p
pmamut
Aug 24, 2017

Loved this book. The author's writing style is compelling and makes the book a real page-turner. Highly recommend.

b
BlueHippo
Apr 21, 2017

Thoroughly enjoyed this book. The author is able to transition from the hsistrical story of Fawcett to his own story of investigation smoothly and clearly for the reader. Well-defined historical characters and vivid descriptions of situations encountered on the treks. I do find it amusing that (as ismany times the case), the Fawcet's were supposedly reduced to basically poverty (or so it is claimed) and yet they had money to move around the world-literally! From England to some tropical island to California and back to England. Hummmmmmmmm.......! My only issue with the actual writing of the book is that the author is, like so many of his New Yorker ilk, a little self-impressed and wants to be sure you know how smart he is so he uses a lot of "big" (read "archaic") words whensimpler words or phrases would have sufficed and then my reading would not have been peppered with interruptions to look up the definition of a word.

j
jmcc13
Jul 09, 2016

Very interesting read. I knew nothing of South American history until I read this book. I'm not very interested in learning more.

b
becker
Jun 28, 2016

There are lots of really interesting facts and scenarios in this book for anyone who enjoys adventure reading. Be patient through the first part of the book which I thought was poorly organized and unfocused. The action and adventure picks up as you go along and the facts about Amazon exploration in the early 20th century are quite amazing.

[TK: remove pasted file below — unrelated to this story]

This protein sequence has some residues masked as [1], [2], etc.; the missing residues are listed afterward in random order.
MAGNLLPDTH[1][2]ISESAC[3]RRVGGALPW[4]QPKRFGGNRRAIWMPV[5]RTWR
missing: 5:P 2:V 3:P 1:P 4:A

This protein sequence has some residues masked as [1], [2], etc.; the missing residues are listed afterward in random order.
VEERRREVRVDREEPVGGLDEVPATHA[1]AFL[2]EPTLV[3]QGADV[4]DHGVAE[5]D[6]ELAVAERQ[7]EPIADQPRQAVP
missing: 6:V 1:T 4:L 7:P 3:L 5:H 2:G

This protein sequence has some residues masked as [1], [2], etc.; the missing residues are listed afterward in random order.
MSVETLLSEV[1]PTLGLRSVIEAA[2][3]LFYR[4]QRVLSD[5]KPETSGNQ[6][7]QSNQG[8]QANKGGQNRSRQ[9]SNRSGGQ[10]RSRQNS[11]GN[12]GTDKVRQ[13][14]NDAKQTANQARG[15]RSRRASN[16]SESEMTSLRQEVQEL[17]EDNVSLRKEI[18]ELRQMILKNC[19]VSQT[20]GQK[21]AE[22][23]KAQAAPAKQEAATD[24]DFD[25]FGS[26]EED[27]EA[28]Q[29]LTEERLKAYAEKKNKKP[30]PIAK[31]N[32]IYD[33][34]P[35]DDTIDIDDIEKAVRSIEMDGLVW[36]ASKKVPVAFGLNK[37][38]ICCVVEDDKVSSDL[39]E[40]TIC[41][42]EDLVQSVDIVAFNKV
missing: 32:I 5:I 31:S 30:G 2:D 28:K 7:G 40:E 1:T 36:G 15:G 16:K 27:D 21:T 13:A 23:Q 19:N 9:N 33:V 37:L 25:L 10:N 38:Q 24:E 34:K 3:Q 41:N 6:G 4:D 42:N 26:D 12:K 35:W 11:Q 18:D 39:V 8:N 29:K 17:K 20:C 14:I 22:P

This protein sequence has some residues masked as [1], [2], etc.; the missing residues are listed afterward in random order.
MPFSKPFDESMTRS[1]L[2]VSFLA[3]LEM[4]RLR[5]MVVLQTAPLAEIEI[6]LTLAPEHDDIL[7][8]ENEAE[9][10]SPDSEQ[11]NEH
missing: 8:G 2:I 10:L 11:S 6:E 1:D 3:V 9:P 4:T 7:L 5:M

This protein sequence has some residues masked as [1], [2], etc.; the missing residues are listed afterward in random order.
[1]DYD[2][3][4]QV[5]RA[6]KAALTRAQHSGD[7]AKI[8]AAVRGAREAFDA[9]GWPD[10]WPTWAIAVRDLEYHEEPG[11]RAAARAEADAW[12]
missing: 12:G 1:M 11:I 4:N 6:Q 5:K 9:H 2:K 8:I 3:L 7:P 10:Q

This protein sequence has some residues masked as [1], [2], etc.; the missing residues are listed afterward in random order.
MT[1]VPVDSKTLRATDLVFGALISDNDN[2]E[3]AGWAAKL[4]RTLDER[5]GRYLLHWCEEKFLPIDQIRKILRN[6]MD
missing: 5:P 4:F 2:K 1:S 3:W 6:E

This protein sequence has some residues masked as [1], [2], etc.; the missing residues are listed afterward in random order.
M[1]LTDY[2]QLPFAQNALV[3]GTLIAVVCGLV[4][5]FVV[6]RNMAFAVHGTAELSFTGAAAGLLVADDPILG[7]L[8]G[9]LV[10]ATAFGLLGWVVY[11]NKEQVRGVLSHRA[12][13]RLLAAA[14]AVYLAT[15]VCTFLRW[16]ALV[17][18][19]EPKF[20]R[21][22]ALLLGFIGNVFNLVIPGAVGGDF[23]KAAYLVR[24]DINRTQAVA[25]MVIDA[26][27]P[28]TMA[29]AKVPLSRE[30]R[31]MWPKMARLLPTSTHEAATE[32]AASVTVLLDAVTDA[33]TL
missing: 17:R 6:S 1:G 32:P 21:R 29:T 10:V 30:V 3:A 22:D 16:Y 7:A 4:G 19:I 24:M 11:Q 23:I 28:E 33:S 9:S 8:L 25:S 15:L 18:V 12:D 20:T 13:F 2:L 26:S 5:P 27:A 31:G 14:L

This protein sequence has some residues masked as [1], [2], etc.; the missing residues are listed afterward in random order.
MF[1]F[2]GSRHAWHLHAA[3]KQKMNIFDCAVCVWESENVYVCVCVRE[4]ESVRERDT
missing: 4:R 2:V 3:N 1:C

v
vv8
Aug 16, 2015

This work of narrative nonfiction was fascinating! It delves into exploration, dangerous adventures, the Amazon, the Amazon's many critters, colonialism, treasure, and more. I learned a lot and was entertained as well!

AbigailCurious Jun 30, 2015

It's not a book about the adventures in the amazon and the journey to find the lost city of Z (at least not in the first 80 pages). Rather it's a book all the people that ever attempted to find the city of Z and the people around them.

d
di0nysus
Sep 25, 2014

I found this book boring. I didn't get past the 1st 50 pages.

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notTom Dec 16, 2010

In his search for a lost city in the Amazon, hardened explorer Percy Harrison Fawcett entered the jungle in 1925 and never returned. In the following decades, many people have gone in search of Fawcett and the lost Amazonian civilization that he fervently believed in only to have come away empty-handed, if at all. David Grann contends that people have been searching in the wrong place and undertakes his own quest to discover Fawcett's fate using newly-released documents and Fawcett's own personal journals and notes as his guides. His book is an engaging account of what drives people, including himself, to immerse themselves in one of the world's most dangerous areas. Grann comes upon some surprising results that are changing how people view the native cultures of the Amazon.